So impressed was Wiener that he promised Pitts a Ph. By the fall of , Pitts had moved into a Cambridge apartment, was enrolled as a special student at MIT, and was studying under one of the most influential scientists in the world.

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It was quite a long way from blue-collar Detroit. Wiener wanted Pitts to make his model of the brain more realistic. After all, it had been Wiener who discovered a precise mathematical definition of information: The higher the probability, the higher the entropy and the lower the information content. The scientists in the room were floored. And yet, everyone who knew Pitts was sure that he could do it. As Pitts began his work at MIT, he realized that although genetics must encode for gross neural features, there was no way our genes could pre-determine the trillions of synaptic connections in the brain—the amount of information it would require was untenable.

It must be the case, he figured, that we all start out with essentially random neural networks—highly probable states containing negligible information a thesis that continues to be debated to the present day. He suspected that by altering the thresholds of neurons over time, randomness could give way to order and information could emerge. He set out to model the process using statistical mechanics. Wiener excitedly cheered him on, because he knew if such a model were embodied in a machine, that machine could learn.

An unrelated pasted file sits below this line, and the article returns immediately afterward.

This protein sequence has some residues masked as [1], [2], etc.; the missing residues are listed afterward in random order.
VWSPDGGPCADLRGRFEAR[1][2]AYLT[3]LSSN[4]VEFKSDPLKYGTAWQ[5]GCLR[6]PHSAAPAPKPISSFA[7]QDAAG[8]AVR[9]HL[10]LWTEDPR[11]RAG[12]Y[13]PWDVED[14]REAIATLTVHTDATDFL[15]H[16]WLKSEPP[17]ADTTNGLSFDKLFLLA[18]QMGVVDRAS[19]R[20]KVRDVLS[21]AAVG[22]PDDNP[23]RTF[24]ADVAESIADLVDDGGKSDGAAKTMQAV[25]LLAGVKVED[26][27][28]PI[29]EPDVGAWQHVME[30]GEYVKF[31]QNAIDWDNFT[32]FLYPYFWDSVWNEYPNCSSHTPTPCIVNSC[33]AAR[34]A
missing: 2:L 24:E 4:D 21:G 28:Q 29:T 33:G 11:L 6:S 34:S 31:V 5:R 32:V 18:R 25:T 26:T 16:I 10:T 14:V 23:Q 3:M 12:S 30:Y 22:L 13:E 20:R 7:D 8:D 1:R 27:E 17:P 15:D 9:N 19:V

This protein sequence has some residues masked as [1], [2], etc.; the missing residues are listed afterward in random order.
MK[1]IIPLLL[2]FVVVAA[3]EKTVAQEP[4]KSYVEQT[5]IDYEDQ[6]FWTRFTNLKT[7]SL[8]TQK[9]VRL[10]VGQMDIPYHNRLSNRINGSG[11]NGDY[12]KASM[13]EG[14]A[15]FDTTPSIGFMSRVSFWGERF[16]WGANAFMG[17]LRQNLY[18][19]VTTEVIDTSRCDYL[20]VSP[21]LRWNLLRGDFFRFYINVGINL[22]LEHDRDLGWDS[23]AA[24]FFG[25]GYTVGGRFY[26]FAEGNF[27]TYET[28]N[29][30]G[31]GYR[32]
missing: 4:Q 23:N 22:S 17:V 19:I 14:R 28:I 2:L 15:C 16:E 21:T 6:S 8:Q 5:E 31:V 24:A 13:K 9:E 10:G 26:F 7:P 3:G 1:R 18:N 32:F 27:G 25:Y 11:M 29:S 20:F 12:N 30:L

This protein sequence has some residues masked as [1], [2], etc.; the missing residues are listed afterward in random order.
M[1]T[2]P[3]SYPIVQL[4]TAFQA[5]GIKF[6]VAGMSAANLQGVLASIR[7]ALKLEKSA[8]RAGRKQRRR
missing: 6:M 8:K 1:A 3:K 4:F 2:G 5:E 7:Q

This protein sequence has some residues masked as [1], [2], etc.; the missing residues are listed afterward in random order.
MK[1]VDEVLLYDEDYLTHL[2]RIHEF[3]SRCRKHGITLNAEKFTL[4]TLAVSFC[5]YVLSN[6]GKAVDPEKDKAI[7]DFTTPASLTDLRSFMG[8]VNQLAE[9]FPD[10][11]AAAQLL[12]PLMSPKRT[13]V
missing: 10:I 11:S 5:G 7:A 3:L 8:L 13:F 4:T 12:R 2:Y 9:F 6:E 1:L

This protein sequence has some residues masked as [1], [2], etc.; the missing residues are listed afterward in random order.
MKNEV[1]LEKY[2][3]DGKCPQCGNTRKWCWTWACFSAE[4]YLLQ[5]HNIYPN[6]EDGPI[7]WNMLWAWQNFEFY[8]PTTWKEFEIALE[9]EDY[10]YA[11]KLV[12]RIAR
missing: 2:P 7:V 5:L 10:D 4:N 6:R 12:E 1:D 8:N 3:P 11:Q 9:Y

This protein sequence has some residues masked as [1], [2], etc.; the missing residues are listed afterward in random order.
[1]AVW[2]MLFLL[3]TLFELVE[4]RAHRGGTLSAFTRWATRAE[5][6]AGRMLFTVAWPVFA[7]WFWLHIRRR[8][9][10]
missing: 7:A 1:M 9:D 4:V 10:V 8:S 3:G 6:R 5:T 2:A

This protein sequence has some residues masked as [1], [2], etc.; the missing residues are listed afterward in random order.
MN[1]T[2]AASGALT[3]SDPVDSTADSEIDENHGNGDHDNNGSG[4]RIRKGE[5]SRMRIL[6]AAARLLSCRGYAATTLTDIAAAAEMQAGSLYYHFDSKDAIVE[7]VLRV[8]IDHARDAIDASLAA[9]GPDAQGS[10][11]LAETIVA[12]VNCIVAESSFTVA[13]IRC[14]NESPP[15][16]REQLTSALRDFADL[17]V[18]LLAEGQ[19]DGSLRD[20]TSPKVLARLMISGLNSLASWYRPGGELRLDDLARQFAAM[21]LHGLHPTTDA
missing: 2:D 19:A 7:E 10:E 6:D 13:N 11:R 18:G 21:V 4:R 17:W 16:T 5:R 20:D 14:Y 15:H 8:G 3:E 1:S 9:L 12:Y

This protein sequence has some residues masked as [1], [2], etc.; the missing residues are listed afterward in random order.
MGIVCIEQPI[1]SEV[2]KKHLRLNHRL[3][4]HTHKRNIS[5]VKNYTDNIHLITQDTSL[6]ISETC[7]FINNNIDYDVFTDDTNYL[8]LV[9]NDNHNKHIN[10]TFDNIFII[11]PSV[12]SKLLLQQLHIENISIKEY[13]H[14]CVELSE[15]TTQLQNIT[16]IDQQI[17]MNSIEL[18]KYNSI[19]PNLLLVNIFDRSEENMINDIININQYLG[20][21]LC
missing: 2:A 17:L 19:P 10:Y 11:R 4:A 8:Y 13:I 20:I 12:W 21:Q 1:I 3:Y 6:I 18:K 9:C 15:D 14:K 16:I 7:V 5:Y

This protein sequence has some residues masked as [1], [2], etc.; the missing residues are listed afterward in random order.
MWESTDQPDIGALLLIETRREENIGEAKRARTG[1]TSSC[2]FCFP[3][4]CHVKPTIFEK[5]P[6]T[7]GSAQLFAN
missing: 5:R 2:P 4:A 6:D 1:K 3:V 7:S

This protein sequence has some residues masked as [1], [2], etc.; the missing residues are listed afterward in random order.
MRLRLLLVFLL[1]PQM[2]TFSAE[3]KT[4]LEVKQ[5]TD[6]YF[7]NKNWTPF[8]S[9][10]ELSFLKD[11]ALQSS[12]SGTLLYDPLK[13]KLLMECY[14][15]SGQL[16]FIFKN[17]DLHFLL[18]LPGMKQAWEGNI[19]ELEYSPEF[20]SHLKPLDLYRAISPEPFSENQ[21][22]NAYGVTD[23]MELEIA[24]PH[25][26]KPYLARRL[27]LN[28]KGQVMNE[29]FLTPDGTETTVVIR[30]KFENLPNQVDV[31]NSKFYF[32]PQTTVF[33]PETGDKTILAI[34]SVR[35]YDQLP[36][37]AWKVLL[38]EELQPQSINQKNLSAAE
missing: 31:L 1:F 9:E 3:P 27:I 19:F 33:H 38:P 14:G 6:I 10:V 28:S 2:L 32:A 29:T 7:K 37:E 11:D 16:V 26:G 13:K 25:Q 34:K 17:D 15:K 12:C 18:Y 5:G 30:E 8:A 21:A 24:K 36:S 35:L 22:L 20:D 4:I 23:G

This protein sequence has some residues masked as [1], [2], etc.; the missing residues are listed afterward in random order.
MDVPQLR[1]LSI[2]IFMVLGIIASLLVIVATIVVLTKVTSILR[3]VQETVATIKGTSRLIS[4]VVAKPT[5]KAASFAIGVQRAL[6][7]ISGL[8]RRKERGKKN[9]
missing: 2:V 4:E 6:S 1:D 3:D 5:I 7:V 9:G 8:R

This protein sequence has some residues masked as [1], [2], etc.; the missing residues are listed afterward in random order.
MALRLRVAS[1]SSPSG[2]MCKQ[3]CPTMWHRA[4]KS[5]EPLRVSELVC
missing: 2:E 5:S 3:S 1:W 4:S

Thus formed the beginnings of the group who would become known as the cyberneticians, with Wiener, Pitts, McCulloch, Lettvin, and von Neumann its core. And among this rarified group, the formerly homeless runaway stood out. When you asked him a question, you would get back a whole textbook … To him, the world was connected in a very complex and wonderful fashion. It was possible to reprogram the thing, but it took several operators several weeks to reroute all the wires and switches to do it. Von Neumann realized that it might not be necessary to rewire the machine every time you wanted it to perform a new function.

In place of neurons, he suggested vacuum tubes, which would serve as logic gates, and by stringing them together exactly as Pitts and McCulloch had discovered, you could carry out any computation. To store the programs as data, the computer would need something new: a memory. He detailed every aspect of this new computational architecture. He was teaching mathematical logic at MIT and working with Wiener on the statistical mechanics of the brain. The following year, at the Second Cybernetic Conference, Pitts announced that he was writing his doctoral dissertation on probabilistic three-dimensional neural networks.